"...Judges, lawmakers, lawyers and housing experts are raising piercing questions about MERS, which stands for Mortgage Electronic Registration Systems, whose private mortgage registry has all but replaced the nation's public land ownership records. Most questions boil down to this:
How can MERS claim title to those mortgages, and foreclose on homeowners, when it has not invested a dollar in a single loan?
And, more fundamentally: Given the evidence that many banks have cut corners and made colossal foreclosure mistakes, does anyone know who owns what or owes what to whom anymore?"
Read entire NYTIMES Article here. [Requires free registration]
The Administrative Judicial Institute is pleased to invite you and your fellow administrative law judges to attend a program entitled " Implicit Bias in Judicial Decision Making: Striving for Fairness from the Bench"," on Wednesday evening, March 23, 2011, from 6:00 p.m. to 8:00 p.m. The program will be presented by Columbia Professor Dana Carney and New York University Law School Professor Sarah Burns and will focus on helping judges understand how unintended biases develop and can impact judicial decision making, and how they might be avoided or addressed.
The program will be held at the Institute's 14th Floor Lecture Room at 40 Rector Street and will provide 2 CLE credits in ethics. A description of the program is posted on the Institute's website. Please share this announcement with your fellow judges and tribunal attorneys.
To register, go to the Upcoming Programs link on the Institute website: http://www.nyc.gov/html/oath/html/aji/programs.shtml . The registration link will be active after 4 p.m. today.
Hope to see you there,
Raymond E. Kramer
Administrative Law Judge
Administrative Judicial institute at the
Office of Administrative Trials and Hearings
40 Rector Street, 6th Floor
New York, New York 10006
Phone: 212-442-4928; - 4929
Google has just announced a new feature in Gmail aimed at helping us address the pain of the email inbox. It's a follow-up to some of the recent changes that Google has made to help tackle email overload, most notably with the addition of the Priority Inbox.
The new feature, only available in Labs at the moment, is called Smart Labs and it adds filters to your incoming email based on their type - Bulk, Notification, or Forum.
Read entire article on RWW:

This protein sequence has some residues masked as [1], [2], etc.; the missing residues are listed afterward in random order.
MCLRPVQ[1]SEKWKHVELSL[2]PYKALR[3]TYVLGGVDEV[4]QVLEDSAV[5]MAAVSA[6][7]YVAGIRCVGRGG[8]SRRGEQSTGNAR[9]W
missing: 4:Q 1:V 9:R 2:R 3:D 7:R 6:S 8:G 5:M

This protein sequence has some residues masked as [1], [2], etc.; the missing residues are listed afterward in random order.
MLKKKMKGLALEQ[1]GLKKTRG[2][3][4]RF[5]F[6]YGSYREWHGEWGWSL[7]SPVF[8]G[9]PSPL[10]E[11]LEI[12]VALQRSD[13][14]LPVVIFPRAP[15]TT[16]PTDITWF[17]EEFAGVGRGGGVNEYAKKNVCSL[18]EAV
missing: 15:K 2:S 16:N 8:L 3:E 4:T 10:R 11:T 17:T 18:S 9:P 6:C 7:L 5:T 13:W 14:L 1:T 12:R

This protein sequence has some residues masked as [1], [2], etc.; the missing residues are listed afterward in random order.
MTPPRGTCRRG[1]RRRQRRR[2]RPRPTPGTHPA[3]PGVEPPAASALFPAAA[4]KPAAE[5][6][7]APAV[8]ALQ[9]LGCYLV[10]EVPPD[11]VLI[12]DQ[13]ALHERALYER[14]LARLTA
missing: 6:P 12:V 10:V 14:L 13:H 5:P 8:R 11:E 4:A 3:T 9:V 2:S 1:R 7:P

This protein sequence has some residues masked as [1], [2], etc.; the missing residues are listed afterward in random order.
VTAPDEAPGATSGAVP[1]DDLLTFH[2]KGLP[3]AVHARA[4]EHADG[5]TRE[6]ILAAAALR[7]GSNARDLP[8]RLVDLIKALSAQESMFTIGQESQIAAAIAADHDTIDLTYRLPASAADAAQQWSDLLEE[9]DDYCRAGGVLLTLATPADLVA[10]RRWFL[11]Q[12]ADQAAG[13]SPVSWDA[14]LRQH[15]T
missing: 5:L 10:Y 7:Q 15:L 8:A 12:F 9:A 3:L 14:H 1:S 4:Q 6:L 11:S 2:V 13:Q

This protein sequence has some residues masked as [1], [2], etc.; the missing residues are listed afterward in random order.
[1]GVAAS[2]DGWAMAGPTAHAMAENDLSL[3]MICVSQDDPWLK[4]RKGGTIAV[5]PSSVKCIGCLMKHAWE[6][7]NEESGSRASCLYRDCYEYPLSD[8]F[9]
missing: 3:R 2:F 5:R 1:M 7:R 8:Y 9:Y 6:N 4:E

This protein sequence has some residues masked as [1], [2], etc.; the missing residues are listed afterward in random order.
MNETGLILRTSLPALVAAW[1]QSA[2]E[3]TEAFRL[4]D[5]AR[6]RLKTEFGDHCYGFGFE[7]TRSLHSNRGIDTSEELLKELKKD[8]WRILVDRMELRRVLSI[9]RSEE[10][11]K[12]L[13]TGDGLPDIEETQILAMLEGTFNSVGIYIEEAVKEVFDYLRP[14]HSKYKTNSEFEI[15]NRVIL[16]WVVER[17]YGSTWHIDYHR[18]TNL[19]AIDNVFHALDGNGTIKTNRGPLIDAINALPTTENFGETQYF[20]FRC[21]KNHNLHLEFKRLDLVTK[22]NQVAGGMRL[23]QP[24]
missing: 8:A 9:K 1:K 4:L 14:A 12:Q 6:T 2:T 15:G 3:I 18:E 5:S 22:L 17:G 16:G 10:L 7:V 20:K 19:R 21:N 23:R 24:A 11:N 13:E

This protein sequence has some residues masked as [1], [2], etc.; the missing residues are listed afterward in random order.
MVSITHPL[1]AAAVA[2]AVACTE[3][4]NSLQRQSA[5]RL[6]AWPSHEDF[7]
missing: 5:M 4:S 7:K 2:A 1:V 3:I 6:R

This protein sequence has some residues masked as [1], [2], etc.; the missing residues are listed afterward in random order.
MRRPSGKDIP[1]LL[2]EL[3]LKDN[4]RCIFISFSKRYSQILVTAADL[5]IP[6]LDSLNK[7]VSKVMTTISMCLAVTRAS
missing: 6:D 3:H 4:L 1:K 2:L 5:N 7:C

With the ability to call phones built right into Gmail, you no longer have to get out your phone and retype a number anytime someone send you one in an email or chat message. Starting today, you'll see that phone numbers appear as links, like this:
Just click the number, and Gmail's dialpad will pop up, already populated with the number you're trying to call.
Click "Call" and voilà! Of course, if you don't already have the voice and video plugin installed, you'll be prompted to do that first.
Calendar Connector Tool
Install the IRS Calendar Connector and access Important Tax Dates for Small Businesses right from your desktop, even when you're offline. As new events are added, they will be automatically updated via the desktop tool.
This customizable tool allows you to specify what types of events you wish to view (general, employer, excise, or all) and how you want them displayed (by day, week or month).
The IRS Calendar Connector requires Adobe® AIR®. Follow these steps to install it on your computer:
Your iPad 2 is so close, you can almost hear the click of your new Smart Cover snapping into place. But if you already own the original iPad, you should take time now to prepare your migration from that device to the iPad 2. With advanced planning, you'll be ready to start playing with your new tablet practically from the moment you open up the box.
The federal judiciary's Public Access to Court Electronics Records service attracted more than 50,000 new accounts in the first four months of fiscal year 2010.
The federal judiciary's current fiscal year began October 1, 2010. There were 13,221 new PACER accounts created in October; 12,485 in November; 11,518 in December; and 13,908 in January 2011.
Did you know? EXPANDED PACER FEE WAIVER
In March 2010, the Judicial Conference of the United States approved reducing the costs for many users of the PACER system. The Electronic Public Access fee schedule has been adjusted so PACER usage of less than $10 in a quarterly billing cycle is waived, in effect quadrupling the amount of data available without charge. Previously, usage under $10 in a calendar year was waived.
All users of PACER will receive a quarterly invoice or statement indicating the amount of quarterly charges and amount waived (if under $10). Users registered for paperless statements will receive an emailed notice of billing. The email contains the account balance, payment due date and a link to view the invoice or statement.
The common rap against technology is that it leads to an accumulation of devices. But the nature of technology is changing. Fewer products are doing more tasks -- all accomplished by countless lines of massless software code.
And so we no longer need to accumulate products. If anything, we can cut down. The question is, Which can be replaced and which are fine, or even preferable, to keep? It is plain as day that paper maps and Rolodexes have given way to their digital counterparts. But what else can you get rid of? Here is a list of common consumer technologies and products and a somewhat opinionated judgment on whether to keep or pitch it.
Friday, June 17, 2011
Staying Ahead of the Curve: What Every Criminal Defense Lawyer Needs to Know
Free Criminal Law CLE Program for Public Defenders, Conflict Defenders and Assigned Counsel
7 MCLE Credits (6.0 Professional Practice and or Skills; 1.0 Ethics)